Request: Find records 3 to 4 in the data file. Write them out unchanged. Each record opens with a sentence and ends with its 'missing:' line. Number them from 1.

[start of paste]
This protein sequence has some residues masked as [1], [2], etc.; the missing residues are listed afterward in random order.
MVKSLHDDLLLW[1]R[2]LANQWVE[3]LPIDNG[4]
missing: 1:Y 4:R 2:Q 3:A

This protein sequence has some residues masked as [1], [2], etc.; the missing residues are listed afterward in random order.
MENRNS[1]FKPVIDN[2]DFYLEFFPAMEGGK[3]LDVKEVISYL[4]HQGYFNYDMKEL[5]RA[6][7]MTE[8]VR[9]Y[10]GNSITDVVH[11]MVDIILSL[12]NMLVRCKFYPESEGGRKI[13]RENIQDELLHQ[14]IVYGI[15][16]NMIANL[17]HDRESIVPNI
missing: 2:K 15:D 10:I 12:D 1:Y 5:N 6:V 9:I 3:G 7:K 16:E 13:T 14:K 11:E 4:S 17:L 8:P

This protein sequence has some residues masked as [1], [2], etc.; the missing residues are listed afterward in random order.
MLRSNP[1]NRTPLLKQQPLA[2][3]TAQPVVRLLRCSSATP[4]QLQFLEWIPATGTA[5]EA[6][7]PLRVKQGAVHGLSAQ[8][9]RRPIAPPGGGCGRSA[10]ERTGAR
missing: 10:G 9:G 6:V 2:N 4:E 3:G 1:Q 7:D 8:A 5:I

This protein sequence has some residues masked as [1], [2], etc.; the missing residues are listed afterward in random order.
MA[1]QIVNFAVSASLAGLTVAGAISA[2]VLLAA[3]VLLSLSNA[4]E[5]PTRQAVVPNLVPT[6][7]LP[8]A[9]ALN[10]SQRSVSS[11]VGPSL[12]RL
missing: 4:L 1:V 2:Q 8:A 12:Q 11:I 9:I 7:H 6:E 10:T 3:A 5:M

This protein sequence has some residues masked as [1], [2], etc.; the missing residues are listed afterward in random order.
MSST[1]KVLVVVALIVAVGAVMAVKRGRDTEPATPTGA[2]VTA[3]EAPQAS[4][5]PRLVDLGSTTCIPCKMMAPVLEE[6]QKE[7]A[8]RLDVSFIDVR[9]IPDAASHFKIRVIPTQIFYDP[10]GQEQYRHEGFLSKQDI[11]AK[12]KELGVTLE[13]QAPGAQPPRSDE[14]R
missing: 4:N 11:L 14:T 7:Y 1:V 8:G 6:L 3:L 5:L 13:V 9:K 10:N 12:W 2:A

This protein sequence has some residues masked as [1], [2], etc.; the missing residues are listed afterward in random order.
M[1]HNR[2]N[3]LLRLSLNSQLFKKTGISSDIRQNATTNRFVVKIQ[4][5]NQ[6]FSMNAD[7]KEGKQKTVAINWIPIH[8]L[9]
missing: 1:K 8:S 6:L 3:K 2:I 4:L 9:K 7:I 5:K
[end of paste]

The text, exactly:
This protein sequence has some residues masked as [1], [2], etc.; the missing residues are listed afterward in random order.
MLRSNP[1]NRTPLLKQQPLA[2][3]TAQPVVRLLRCSSATP[4]QLQFLEWIPATGTA[5]EA[6][7]PLRVKQGAVHGLSAQ[8][9]RRPIAPPGGGCGRSA[10]ERTGAR
missing: 10:G 9:G 6:V 2:N 4:E 3:G 1:Q 7:D 8:A 5:I

This protein sequence has some residues masked as [1], [2], etc.; the missing residues are listed afterward in random order.
MA[1]QIVNFAVSASLAGLTVAGAISA[2]VLLAA[3]VLLSLSNA[4]E[5]PTRQAVVPNLVPT[6][7]LP[8]A[9]ALN[10]SQRSVSS[11]VGPSL[12]RL
missing: 4:L 1:V 2:Q 8:A 12:Q 11:I 9:I 7:H 6:E 10:T 3:A 5:M